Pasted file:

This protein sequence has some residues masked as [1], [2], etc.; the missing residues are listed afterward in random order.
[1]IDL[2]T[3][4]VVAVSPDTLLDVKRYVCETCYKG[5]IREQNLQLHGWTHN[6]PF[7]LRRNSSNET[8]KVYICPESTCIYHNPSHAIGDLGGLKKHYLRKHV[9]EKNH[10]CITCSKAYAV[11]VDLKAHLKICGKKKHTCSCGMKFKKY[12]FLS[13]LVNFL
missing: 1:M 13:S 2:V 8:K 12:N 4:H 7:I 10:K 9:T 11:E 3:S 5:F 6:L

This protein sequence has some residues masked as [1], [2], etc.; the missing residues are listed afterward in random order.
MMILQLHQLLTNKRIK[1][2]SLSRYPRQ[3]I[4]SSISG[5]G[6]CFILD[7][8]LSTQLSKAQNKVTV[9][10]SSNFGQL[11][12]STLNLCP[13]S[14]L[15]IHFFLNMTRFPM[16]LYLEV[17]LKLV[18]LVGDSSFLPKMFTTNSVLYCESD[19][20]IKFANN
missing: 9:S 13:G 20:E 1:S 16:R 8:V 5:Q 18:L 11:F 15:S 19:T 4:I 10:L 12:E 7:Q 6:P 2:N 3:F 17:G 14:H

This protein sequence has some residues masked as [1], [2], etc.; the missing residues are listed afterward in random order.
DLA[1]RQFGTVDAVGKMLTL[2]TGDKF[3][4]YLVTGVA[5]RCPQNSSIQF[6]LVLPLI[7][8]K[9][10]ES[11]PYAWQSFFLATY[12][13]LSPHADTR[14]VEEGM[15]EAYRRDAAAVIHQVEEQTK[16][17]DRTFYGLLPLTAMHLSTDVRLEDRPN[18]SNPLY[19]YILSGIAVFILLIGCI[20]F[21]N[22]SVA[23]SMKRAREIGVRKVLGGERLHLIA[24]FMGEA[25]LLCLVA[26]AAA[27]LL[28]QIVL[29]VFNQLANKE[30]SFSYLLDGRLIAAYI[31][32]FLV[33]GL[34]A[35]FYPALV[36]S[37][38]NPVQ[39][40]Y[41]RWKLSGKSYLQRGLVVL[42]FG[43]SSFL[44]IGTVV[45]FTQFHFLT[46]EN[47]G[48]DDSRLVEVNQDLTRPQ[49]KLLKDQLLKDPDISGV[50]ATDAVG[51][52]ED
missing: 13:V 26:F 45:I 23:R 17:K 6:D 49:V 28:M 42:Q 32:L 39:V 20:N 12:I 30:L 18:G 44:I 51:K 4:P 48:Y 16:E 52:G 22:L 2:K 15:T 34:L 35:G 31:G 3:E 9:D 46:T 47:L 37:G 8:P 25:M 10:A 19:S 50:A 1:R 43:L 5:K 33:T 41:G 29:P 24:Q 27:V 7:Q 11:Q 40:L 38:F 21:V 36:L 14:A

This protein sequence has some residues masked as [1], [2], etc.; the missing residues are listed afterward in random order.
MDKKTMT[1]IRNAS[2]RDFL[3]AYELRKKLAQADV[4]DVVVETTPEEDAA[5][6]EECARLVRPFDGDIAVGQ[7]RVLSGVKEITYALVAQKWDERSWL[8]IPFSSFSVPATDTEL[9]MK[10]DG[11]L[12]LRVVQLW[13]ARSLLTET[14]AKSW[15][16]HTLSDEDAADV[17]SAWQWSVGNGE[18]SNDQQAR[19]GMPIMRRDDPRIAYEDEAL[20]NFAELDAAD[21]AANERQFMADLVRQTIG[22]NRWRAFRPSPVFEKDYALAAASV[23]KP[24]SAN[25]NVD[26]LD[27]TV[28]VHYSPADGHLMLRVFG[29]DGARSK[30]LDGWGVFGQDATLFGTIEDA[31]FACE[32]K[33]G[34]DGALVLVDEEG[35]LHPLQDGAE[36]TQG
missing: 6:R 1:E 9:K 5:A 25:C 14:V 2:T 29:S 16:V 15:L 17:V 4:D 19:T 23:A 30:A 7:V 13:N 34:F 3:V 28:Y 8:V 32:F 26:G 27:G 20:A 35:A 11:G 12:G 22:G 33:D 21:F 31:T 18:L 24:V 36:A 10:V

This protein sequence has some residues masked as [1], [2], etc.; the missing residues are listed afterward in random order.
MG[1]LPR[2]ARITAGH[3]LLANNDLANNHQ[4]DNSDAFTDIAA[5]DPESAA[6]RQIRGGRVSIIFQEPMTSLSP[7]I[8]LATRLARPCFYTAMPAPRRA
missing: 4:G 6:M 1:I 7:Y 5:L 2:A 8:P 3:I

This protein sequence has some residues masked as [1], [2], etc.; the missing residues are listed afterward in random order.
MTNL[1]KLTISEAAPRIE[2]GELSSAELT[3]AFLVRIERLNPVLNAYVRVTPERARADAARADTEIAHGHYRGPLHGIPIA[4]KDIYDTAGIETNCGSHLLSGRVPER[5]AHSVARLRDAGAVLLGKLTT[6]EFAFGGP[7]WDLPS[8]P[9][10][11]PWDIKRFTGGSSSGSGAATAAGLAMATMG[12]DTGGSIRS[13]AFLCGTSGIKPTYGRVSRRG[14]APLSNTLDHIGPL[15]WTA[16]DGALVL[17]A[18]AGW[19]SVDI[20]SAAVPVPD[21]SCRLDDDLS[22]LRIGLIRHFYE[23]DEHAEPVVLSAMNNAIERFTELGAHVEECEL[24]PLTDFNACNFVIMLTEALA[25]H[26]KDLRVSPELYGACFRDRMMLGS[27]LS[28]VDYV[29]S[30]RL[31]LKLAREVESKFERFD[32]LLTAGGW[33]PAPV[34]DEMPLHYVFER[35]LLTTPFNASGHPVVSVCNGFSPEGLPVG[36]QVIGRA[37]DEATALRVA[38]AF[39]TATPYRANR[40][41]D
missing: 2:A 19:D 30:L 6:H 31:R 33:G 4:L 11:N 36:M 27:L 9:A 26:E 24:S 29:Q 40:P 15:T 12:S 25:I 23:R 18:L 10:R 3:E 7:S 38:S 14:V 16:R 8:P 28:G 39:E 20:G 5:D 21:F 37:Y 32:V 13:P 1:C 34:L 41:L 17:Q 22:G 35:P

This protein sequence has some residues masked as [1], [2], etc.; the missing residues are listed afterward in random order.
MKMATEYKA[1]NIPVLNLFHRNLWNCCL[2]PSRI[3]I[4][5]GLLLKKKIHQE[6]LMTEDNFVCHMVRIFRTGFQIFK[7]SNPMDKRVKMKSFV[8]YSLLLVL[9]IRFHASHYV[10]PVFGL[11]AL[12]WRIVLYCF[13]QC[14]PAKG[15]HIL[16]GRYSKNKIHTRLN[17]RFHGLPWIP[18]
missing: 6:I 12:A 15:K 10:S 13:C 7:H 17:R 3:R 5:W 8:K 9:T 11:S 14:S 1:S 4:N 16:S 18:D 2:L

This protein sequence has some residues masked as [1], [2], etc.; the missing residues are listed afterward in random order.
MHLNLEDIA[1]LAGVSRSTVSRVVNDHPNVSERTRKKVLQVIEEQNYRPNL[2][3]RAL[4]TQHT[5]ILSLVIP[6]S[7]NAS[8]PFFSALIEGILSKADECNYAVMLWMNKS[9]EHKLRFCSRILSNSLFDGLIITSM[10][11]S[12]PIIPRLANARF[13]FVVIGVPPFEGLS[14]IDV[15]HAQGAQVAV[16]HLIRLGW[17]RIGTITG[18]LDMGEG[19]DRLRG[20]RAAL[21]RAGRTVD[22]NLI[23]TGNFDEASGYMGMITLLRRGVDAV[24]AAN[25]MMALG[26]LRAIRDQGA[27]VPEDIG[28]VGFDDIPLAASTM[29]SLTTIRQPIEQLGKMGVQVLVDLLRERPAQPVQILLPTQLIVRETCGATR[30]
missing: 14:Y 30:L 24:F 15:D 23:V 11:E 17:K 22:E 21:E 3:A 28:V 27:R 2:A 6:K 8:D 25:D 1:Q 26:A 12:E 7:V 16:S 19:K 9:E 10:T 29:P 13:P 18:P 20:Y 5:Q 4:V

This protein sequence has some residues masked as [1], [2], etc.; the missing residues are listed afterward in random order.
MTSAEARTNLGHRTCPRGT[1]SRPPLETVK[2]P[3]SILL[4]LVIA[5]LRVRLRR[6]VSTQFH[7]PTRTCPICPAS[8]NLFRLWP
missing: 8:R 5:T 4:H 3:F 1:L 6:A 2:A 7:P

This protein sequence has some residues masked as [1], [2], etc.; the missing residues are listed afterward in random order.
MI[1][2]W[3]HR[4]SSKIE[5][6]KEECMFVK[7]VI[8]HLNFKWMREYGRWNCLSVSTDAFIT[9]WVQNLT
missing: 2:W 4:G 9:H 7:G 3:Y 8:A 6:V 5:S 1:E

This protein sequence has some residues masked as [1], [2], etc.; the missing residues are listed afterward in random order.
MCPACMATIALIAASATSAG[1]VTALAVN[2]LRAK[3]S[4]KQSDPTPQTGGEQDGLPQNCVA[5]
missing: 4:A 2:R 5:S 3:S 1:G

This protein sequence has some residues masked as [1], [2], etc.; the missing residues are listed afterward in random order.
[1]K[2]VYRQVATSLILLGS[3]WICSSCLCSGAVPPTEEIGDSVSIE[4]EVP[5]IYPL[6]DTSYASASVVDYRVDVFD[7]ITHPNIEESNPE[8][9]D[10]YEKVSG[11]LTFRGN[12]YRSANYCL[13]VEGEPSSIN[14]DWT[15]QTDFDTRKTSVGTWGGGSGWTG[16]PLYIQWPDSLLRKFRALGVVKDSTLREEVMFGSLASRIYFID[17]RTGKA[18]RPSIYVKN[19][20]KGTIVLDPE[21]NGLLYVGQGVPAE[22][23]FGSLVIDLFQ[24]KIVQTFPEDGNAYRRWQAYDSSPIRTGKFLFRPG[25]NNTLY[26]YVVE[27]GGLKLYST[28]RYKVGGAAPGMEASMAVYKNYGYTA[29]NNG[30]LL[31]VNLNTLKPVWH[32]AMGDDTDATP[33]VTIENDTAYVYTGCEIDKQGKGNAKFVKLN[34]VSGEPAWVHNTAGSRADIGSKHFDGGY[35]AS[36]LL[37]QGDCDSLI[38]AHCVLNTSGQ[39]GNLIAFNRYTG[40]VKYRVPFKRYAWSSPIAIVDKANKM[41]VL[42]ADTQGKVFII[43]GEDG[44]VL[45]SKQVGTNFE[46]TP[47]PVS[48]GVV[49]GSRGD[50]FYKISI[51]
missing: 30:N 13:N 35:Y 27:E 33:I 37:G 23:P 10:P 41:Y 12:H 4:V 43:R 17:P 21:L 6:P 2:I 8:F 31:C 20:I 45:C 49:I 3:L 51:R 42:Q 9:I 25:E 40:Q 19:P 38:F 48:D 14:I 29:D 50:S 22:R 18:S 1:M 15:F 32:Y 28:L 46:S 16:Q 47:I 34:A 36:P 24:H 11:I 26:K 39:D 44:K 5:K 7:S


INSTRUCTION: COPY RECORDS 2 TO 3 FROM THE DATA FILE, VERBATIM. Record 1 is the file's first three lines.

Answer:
This protein sequence has some residues masked as [1], [2], etc.; the missing residues are listed afterward in random order.
MMILQLHQLLTNKRIK[1][2]SLSRYPRQ[3]I[4]SSISG[5]G[6]CFILD[7][8]LSTQLSKAQNKVTV[9][10]SSNFGQL[11][12]STLNLCP[13]S[14]L[15]IHFFLNMTRFPM[16]LYLEV[17]LKLV[18]LVGDSSFLPKMFTTNSVLYCESD[19][20]IKFANN
missing: 9:S 13:G 20:E 1:S 16:R 8:V 5:Q 18:L 11:F 15:S 19:T 4:I 10:L 12:E 7:Q 6:P 2:N 3:F 17:G 14:H

This protein sequence has some residues masked as [1], [2], etc.; the missing residues are listed afterward in random order.
DLA[1]RQFGTVDAVGKMLTL[2]TGDKF[3][4]YLVTGVA[5]RCPQNSSIQF[6]LVLPLI[7][8]K[9][10]ES[11]PYAWQSFFLATY[12][13]LSPHADTR[14]VEEGM[15]EAYRRDAAAVIHQVEEQTK[16][17]DRTFYGLLPLTAMHLSTDVRLEDRPN[18]SNPLY[19]YILSGIAVFILLIGCI[20]F[21]N[22]SVA[23]SMKRAREIGVRKVLGGERLHLIA[24]FMGEA[25]LLCLVA[26]AAA[27]LL[28]QIVL[29]VFNQLANKE[30]SFSYLLDGRLIAAYI[31][32]FLV[33]GL[34]A[35]FYPALV[36]S[37][38]NPVQ[39][40]Y[41]RWKLSGKSYLQRGLVVL[42]FG[43]SSFL[44]IGTVV[45]FTQFHFLT[46]EN[47]G[48]DDSRLVEVNQDLTRPQ[49]KLLKDQLLKDPDISGV[50]ATDAVG[51][52]ED
missing: 13:V 26:F 45:I 23:R 17:K 6:D 49:V 28:M 42:Q 32:L 39:V 20:N 12:I 30:L 18:G 44:I 51:K 4:P 48:Y 16:E 52:G 22:L 2:K 15:T 34:L 35:G 31:G 3:E 9:D 46:T 47:L 37:G 8:P 25:M 10:A 19:S 50:A 1:R 43:L 5:K 33:T 41:G 29:P 24:Q 27:V 7:Q 11:Q 40:L 38:F 21:V 36:L 14:A